Now that the cupcakes have been devoured and Georgetown has had to stomach two losses to legitimate teams in Virginia and Duke, it seems like a good time to step back and take stock as the Hoyas press on with their conference schedule.

There have been positives, but there have been a lot of negatives as well and unless those negatives dissipate, then I fear that the team will be enjoying March Madness just like we students will – on TV.

The positives so far mostly focus on the play of the team as a whole, but the play of Gerald Riley has to top the list as the most pleasant surprise of the season. While last year Riley did have some good games, the home win over Syracuse probably being the most notable, he has never looked as sharp as he has so far this season.

While he created off the dribble last year, this season he’s doing so in a much more controlled fashion, as well as capping off these drives to the hoop with a consistent pull-up jumper. After two relatively disappointing seasons (he averaged 6.7 points per game in 2001 and 10.3 last season, despite starting every game), I had given up on Riley as a candidate to lead the Hoya offense. So far this season he’s averaging 13.8 points per game in addition to playing outstanding defense, including shutting down Duke’s J.J. Redick for the first half of last Wednesday’s game. Another past knock on Riley was his penchant for turning the ball over, but so far this season Riley has more assists (25) than turnovers (18).

It seems like G-Rock has finally become more comfortable and relaxed on the court. In past seasons he has seemed tentative, and both teammates and coaches thought he might be trying too hard. Part of that pressure might have come from his early placement in the starting lineup. Unlike most freshmen who are either natural stars (a la Sweetney, or Redick), or still have to earn a spot in the starting lineup, Riley was unquestioningly given the job in his first season, and never missed a start despite long stretches of unproductiveness.

With that in mind, a look at freshman Brandon Bowman’s season statistics might paint a story similar to Riley’s early career hardships. Bowman, who has started all 11 games for the Hoyas, missed all seven shots from the field against West Virginia and is shooting just 32.5 percent on the season. Even senior defensive specialist Victor Samnick is shooting better. And, while I like Samnick and his great intensity on the court, he’s a defensive specialist for a reason.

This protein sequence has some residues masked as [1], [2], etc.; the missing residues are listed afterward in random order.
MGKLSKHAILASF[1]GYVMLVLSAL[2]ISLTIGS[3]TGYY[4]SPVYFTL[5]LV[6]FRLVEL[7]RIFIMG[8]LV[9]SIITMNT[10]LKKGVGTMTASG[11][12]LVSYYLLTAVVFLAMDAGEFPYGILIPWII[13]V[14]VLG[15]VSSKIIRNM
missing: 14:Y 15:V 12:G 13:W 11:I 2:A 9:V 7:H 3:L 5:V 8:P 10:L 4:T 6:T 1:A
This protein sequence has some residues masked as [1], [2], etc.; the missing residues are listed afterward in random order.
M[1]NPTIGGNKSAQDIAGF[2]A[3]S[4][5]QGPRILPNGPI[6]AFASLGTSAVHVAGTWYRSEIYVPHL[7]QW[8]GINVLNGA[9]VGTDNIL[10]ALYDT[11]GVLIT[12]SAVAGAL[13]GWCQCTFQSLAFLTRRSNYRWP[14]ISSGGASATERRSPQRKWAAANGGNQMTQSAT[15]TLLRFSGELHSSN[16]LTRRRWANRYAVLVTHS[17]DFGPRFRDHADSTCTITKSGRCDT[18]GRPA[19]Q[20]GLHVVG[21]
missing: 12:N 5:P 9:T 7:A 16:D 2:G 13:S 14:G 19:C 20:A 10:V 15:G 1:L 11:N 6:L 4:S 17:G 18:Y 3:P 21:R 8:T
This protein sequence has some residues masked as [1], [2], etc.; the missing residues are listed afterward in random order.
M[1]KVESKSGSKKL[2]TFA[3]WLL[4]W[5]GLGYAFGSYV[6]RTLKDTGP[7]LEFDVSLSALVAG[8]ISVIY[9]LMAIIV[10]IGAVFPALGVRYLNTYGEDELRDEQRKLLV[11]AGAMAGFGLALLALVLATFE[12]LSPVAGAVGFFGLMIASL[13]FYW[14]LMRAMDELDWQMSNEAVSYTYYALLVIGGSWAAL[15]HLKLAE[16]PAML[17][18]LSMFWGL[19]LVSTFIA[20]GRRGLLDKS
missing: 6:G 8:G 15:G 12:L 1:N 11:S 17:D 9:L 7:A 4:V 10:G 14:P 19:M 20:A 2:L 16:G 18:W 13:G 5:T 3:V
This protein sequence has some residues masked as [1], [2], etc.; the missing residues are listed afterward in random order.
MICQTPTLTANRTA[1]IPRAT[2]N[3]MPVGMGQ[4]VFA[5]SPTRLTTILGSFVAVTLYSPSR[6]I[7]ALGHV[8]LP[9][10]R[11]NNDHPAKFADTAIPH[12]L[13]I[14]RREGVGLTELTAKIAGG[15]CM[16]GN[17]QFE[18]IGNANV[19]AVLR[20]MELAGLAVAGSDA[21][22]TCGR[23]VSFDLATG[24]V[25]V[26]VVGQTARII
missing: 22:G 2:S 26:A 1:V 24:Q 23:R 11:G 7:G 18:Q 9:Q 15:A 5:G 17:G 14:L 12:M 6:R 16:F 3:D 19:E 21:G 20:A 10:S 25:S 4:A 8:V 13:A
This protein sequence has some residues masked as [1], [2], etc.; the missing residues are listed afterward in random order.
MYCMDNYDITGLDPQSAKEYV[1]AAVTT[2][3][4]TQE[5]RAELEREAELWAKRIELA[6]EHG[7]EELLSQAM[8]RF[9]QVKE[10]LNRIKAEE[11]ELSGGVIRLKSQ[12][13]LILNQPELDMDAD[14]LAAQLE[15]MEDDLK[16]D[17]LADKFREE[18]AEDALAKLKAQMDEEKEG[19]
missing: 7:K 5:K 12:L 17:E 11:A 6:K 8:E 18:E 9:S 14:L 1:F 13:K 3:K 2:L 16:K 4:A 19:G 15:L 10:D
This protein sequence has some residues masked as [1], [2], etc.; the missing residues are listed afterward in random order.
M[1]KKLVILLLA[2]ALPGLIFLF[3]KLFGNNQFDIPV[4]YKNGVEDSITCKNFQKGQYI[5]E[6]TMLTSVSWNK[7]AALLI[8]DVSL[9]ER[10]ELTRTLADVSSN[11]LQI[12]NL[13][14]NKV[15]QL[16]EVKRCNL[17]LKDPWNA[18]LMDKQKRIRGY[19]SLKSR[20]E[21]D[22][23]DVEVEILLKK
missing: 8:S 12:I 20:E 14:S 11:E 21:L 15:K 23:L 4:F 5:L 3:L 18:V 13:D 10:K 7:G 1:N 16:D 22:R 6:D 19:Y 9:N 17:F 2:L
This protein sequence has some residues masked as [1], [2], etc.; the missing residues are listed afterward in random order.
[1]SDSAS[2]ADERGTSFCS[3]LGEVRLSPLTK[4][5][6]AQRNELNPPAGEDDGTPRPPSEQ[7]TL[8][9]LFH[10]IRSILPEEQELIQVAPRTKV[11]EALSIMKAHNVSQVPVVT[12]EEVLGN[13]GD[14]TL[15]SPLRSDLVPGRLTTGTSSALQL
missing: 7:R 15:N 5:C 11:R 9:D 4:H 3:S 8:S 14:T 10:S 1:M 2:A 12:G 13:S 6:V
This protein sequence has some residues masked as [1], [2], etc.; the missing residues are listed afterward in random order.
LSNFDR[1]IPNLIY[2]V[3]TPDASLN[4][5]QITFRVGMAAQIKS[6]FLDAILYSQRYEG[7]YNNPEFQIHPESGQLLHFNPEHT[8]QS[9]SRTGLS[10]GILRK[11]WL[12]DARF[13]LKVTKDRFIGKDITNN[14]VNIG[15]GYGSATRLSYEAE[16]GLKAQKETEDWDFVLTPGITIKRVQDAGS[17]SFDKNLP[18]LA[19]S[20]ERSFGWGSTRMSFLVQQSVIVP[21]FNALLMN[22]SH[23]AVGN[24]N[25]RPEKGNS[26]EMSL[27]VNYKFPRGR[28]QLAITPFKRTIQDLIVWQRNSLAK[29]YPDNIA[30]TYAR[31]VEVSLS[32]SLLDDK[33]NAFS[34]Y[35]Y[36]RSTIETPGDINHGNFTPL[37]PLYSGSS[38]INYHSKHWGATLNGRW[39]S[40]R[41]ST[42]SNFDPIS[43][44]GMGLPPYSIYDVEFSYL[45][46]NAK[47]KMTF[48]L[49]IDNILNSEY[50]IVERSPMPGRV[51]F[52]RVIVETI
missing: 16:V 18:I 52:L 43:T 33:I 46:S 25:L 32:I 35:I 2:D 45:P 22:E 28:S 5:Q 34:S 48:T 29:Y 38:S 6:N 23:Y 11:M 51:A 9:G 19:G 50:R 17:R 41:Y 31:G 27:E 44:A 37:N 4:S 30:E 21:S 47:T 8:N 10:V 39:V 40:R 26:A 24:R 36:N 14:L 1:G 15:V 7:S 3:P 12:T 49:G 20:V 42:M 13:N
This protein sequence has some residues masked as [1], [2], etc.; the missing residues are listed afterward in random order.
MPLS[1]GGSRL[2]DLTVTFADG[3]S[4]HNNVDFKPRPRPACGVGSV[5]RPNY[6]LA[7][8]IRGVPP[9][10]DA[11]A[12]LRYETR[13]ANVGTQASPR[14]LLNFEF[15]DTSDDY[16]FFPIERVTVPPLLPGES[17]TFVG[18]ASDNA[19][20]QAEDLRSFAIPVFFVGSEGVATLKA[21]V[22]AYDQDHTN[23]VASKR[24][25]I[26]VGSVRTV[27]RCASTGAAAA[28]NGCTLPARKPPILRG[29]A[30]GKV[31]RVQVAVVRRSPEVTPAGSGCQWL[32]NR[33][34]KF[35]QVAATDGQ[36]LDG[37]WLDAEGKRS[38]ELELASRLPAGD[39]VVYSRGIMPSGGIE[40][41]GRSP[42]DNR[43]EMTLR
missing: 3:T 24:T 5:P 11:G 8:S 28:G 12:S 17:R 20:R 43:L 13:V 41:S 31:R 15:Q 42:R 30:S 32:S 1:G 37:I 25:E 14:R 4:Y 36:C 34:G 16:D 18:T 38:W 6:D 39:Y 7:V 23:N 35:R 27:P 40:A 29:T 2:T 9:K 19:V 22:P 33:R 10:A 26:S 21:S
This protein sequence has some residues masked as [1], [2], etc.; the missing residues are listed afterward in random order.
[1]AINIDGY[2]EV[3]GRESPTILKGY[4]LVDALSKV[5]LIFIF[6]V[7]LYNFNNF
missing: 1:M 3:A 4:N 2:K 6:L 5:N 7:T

Bowman is young and certainly has the potential to be a member of the starting five down the line, maybe even later this season. But with by far the lowest shooting percentage of the starting five (sophomore Tony Bethel is the next lowest at 44 percent) and a team-high 24 turnovers, his current play certainly begs the question as to why he is starting.

Another fairly disappointing member of the starting five has been senior center Wesley Wilson. Touted as a Top-50 recruit his freshman year, Wilson has never fully played to his potential. Last game, Wilson played just two minutes after a match-up problem prompted Esherick to play the more agile Samnick. I thought Wes might come around after the UVA game where he scored 11 and pulled down 10 rebounds largely without Sweetney on the floor, but he was a non-factor against Duke with just four points in 13 minutes.

Eventually teams will be big enough to effectively double team Sweetney down low. When that time comes, Wilson will have to lend a hand, particularly with rebounding.

On the whole, the team has looked very impressive defensively. The press has given the opposition fits, but the Hoyas can’t set up the press when Georgetown goes cold from the field and can’t make a shot. And both Duke’s and West Virginia’s half court offenses seemed to work a little too well against such a solid defensive squad like Georgetown.

Offensively, the good news is that West Virginia played a 2-1-2 zone and Georgetown was still able to get the ball to Sweetney. The bad news is that the Hoyas still have stretches when they go into vapor-lock and take undisciplined shots – hoisting up three-point prayers against tight defense late in the game against UVA for example, and doing the same against Duke when the game was still very much within reach. Against West Virginia the Hoyas partially curbed that problem, only taking 10 shots from behind the arc for the game, but they turned the ball over 22 times, often because of trying to force a fast break layup when defenders had good position. While the Hoyas have been and will continue to be effective in an uptempo game, their offensive mainstay will be getting the ball inside to Sweetney and they don’t need to force poor shots on the break when they run an effective half court offense.

With games coming up against Seton Hall, St. Johns and Rutgers, the Hoyas will have three games to prepare for what will likely be the make-or-break part of their schedule, beginning Jan. 25 when Georgetown heads to Pittsburgh to take on the No. 3 Panthers and then faces road games against No. 10 Notre Dame and No. 25 Syracuse before returning home to face its final non-conference opponent of the season in UCLA.

Midway through the season the Hoyas’ prospects could still be bright, but Georgetown’s track record has not instilled fans with confidence. Maybe this will be the year that turns that all around. And as usual, only time will tell.

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